We identified those schools last spring.  We shared that with our board.  We sent out letters telling you about the school quality review.  Principal Hastings talked about it in her state of the school.  Those things happened and then we conducted a SQR in September.  When we looked at the scores and did our school quality review, we came back together as a district internal team which included people from special education, curriculum and instruction, the school supervisor, myself, people who do community engagement and our literacy coach.  We all looked at the data: attendance, discipline, teacher effectiveness, I-STEP, conversations we had, classroom observations and ultimately made a recommendation to our district leadership team around restarting the school.  Our district leadership team reviewed our recommendation and approved us taking our recommendation to the Board of Commissioners which we did in November.  Last month, I presented to our IPS Board of Commissioners and I walked them through what I just walked you through and I made the recommendation and they gave us the ability to continue to move forward in this process with that recommendation.  That’s how we got to where we are tonight.

After bringing attendees up to speed about how Washington Irving was chosen for restart, Johnson answered questions written on the board, but started with this:

There will be some concrete questions that I won’t be able to  answer so I just want to name that right now.  We haven’t gotten to who the organization will be who will run the school.  We are in this gray space right now.  We know something is coming, but we don’t yet have a concrete person to stand in front of us to answer exact questions about how they are going to operate.


Below are the questions that were asked and a summary of Johnson’s responses:  


Q:  What will happen with the teachers?

A:  Teachers are employed by the school district.  They can apply to work at school 14 under the new operator, but their employment would move from IPS to the operator.  Historically, most teachers have not chosen that option.  


Q:  Will the boundaries change? Will the proposed changes displace students currently at the school?

A:  The school boundaries will not change unless IPS redraws boundaries for the entire school district.


Q:  Will there be an onsite nurse?

A:  We understand there are needs that have to be met of our current students.  This is something the chosen operator would agree to or they wouldn’t move forward in the process.


Q:  Why can’t IPS innovate within? Why do outside partners have to come in to make this change?  Can’t you replicate a successful program already happening in IPS?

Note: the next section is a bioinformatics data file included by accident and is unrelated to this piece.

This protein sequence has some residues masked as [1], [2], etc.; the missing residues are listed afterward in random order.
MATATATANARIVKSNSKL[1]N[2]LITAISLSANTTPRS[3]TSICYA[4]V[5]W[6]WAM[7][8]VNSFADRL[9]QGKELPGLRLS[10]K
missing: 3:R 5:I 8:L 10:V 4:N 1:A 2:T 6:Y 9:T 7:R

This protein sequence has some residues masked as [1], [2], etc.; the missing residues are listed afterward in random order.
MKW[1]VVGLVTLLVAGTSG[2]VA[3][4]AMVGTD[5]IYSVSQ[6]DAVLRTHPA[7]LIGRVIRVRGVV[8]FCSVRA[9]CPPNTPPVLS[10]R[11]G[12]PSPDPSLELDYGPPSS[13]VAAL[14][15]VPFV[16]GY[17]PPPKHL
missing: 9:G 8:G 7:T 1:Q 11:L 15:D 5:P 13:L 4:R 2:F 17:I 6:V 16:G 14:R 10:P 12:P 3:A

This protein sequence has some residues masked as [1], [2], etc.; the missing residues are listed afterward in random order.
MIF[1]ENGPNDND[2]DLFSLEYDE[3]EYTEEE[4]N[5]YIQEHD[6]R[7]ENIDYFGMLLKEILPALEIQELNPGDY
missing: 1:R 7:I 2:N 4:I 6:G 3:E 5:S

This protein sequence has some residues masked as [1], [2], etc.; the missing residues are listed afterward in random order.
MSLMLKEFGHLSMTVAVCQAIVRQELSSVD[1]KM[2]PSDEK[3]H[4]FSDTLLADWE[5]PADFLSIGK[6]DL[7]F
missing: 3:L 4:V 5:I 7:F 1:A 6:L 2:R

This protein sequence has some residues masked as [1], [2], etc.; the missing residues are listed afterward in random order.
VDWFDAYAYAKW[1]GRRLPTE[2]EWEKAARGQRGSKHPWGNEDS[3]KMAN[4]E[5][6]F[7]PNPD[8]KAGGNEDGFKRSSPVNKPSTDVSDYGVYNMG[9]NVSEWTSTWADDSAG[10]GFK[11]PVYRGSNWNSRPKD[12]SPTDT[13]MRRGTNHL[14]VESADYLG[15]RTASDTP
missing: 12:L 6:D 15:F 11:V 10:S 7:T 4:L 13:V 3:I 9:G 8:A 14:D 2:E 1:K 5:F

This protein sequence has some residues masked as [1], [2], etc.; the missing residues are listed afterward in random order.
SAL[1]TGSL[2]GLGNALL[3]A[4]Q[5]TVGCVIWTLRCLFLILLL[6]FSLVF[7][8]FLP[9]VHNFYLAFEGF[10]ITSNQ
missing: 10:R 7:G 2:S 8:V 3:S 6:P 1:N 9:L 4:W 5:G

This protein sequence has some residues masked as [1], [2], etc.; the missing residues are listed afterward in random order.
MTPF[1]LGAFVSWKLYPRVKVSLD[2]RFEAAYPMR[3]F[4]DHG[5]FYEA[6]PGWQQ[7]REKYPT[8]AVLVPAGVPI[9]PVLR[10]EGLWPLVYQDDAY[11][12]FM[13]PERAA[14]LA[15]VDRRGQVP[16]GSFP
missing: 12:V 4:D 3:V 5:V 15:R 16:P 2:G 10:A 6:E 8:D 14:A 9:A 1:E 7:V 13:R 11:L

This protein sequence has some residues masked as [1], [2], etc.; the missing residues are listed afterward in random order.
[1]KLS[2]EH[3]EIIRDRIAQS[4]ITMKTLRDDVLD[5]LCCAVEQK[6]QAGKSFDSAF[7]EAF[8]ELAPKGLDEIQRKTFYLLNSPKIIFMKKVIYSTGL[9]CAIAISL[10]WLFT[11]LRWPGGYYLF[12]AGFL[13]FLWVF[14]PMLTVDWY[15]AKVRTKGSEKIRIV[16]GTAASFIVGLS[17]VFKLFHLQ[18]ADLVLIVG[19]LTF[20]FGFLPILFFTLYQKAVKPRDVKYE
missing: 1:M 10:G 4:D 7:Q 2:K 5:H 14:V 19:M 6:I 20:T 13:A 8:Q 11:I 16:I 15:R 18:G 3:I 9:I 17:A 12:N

A:  To replicate a program in IPS, it takes a long time.  We would have to move teachers from that program to help start the program in the school and then we would have to find a leader who could lead the program.  At this time, this option seems unlikely.


Q:  Do the proposed changes mean this is a bad school?

A:  The proposed changes means we want the outcomes for students to improve.


Q:  How will the transition affect current community partnerships?

A:  Historically community partnerships have remained, but the operator will reach out to families to ensure they still would like to continue the partnerships.


Q:  What does IPS stand to gain by making school 14 innovation?

A:  Better outcomes for children is what IPS stands to gain.


The following questions could not be answered.  Johnson stated these were questions the operator could answer when chosen.

  • My kids are having a hard time now, how will the changes affect them?

  • How are the special circumstances of school 14 children taken into consideration during this transition?

  • What will be done with the students who have behavior problems?

  • What will the after school programming look like?

  • What will happen to my son’s friends who are still at the school?

  • What will happen to the lunch buddy program?

  • What guarantee can the partner offer about improving the academics?

There will be another Heart to Heart meeting for Washington Irving families scheduled the week when students return from winter break.  Once this information is available this piece will be updated.  Following the next Heart to Heart meeting, the operator will have an opportunity to present its education model to Washington Irving families and answer questions.

Related Reads:

IPS Innovation Restart

Recommendation:  Convert IPS Schools Wendell Phillips and Washington Irving into Innovation Schools